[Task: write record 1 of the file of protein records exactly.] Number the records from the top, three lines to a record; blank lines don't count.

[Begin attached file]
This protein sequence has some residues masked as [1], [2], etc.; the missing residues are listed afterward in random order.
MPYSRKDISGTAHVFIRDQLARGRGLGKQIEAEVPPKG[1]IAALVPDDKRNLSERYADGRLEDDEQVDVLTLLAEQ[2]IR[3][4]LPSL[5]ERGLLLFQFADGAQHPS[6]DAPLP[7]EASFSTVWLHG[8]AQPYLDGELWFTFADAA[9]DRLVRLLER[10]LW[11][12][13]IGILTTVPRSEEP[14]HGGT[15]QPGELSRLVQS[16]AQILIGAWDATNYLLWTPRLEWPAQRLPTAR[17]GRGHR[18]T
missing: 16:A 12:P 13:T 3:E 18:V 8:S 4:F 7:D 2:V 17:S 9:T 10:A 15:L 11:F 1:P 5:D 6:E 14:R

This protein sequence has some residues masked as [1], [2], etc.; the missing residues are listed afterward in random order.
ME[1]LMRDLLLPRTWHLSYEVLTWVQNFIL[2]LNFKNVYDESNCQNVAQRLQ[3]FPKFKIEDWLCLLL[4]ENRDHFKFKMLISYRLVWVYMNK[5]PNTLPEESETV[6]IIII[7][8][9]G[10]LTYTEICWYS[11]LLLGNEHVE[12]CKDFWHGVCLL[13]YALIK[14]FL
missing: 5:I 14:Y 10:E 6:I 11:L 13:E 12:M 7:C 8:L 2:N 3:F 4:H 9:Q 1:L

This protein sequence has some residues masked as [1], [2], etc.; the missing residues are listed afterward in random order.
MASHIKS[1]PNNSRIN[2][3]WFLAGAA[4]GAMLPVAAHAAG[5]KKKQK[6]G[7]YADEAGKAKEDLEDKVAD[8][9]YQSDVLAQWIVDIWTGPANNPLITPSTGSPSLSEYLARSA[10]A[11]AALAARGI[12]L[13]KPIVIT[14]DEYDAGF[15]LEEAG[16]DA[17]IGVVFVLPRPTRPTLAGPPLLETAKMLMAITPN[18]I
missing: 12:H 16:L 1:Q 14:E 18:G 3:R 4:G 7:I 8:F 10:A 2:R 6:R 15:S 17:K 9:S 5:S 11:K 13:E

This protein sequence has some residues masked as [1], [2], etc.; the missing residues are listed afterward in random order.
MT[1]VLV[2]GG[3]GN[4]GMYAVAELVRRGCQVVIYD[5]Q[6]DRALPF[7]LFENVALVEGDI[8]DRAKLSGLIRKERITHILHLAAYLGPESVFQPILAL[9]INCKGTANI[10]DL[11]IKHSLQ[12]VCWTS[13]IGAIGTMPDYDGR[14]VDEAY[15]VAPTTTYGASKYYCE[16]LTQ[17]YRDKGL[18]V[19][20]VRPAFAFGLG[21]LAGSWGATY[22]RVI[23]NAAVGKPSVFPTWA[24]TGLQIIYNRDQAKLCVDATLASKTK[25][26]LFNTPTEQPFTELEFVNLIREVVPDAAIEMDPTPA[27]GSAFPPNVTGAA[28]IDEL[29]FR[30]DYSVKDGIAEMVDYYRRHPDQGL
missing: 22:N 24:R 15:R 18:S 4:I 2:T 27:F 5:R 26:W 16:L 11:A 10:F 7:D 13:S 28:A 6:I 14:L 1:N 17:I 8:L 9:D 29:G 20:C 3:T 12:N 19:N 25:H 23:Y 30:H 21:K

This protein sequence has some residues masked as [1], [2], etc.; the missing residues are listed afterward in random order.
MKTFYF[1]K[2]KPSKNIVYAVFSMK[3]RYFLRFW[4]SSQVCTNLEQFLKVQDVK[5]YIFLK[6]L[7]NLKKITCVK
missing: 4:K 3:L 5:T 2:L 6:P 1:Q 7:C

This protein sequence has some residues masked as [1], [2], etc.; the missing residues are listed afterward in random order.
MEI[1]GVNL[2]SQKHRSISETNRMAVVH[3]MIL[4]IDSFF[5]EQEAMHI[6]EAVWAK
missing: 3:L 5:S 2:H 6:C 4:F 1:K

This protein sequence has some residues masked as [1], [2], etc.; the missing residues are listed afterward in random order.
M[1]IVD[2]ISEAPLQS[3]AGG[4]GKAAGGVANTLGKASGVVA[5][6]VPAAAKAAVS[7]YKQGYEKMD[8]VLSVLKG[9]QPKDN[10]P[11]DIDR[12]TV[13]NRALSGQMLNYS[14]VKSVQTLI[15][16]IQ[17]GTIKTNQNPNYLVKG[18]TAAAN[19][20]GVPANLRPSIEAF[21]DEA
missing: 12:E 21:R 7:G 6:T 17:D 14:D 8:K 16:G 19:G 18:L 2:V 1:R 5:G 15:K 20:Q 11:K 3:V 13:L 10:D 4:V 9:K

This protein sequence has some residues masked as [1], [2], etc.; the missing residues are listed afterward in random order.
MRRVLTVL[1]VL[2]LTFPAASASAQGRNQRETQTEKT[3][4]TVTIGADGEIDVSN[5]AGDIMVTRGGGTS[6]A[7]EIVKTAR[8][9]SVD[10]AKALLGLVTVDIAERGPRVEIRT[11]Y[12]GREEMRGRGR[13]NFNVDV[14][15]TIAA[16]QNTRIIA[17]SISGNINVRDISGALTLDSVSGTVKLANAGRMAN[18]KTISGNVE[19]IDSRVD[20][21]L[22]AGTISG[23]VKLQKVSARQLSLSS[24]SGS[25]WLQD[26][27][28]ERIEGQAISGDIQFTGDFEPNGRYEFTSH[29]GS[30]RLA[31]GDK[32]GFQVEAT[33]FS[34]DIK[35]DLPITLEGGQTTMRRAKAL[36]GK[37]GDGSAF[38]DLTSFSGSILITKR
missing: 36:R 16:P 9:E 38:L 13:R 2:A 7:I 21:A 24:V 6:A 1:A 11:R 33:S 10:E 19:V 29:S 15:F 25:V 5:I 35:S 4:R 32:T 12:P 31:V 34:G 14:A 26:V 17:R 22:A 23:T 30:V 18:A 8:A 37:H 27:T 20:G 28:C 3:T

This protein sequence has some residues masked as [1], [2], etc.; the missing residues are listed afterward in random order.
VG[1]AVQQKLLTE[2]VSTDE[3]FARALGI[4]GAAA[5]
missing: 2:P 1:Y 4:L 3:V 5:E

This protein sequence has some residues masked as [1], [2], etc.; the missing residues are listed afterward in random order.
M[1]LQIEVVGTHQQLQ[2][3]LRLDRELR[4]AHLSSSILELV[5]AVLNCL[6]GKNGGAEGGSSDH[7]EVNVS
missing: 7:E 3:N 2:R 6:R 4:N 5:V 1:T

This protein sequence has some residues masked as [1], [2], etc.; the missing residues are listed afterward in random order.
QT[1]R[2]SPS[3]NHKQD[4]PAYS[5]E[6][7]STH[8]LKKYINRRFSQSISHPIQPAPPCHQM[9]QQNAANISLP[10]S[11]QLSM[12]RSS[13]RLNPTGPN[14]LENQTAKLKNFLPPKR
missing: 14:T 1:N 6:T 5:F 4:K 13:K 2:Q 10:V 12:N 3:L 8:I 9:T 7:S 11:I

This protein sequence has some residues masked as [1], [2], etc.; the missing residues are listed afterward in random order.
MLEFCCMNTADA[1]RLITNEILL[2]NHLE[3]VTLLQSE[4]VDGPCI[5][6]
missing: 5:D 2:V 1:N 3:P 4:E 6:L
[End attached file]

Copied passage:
This protein sequence has some residues masked as [1], [2], etc.; the missing residues are listed afterward in random order.
MPYSRKDISGTAHVFIRDQLARGRGLGKQIEAEVPPKG[1]IAALVPDDKRNLSERYADGRLEDDEQVDVLTLLAEQ[2]IR[3][4]LPSL[5]ERGLLLFQFADGAQHPS[6]DAPLP[7]EASFSTVWLHG[8]AQPYLDGELWFTFADAA[9]DRLVRLLER[10]LW[11][12][13]IGILTTVPRSEEP[14]HGGT[15]QPGELSRLVQS[16]AQILIGAWDATNYLLWTPRLEWPAQRLPTAR[17]GRGHR[18]T
missing: 16:A 12:P 13:T 3:E 18:V 8:S 4:F 7:D 2:V 17:S 9:T 10:A 15:L 11:F 1:P 5:D 6:E 14:R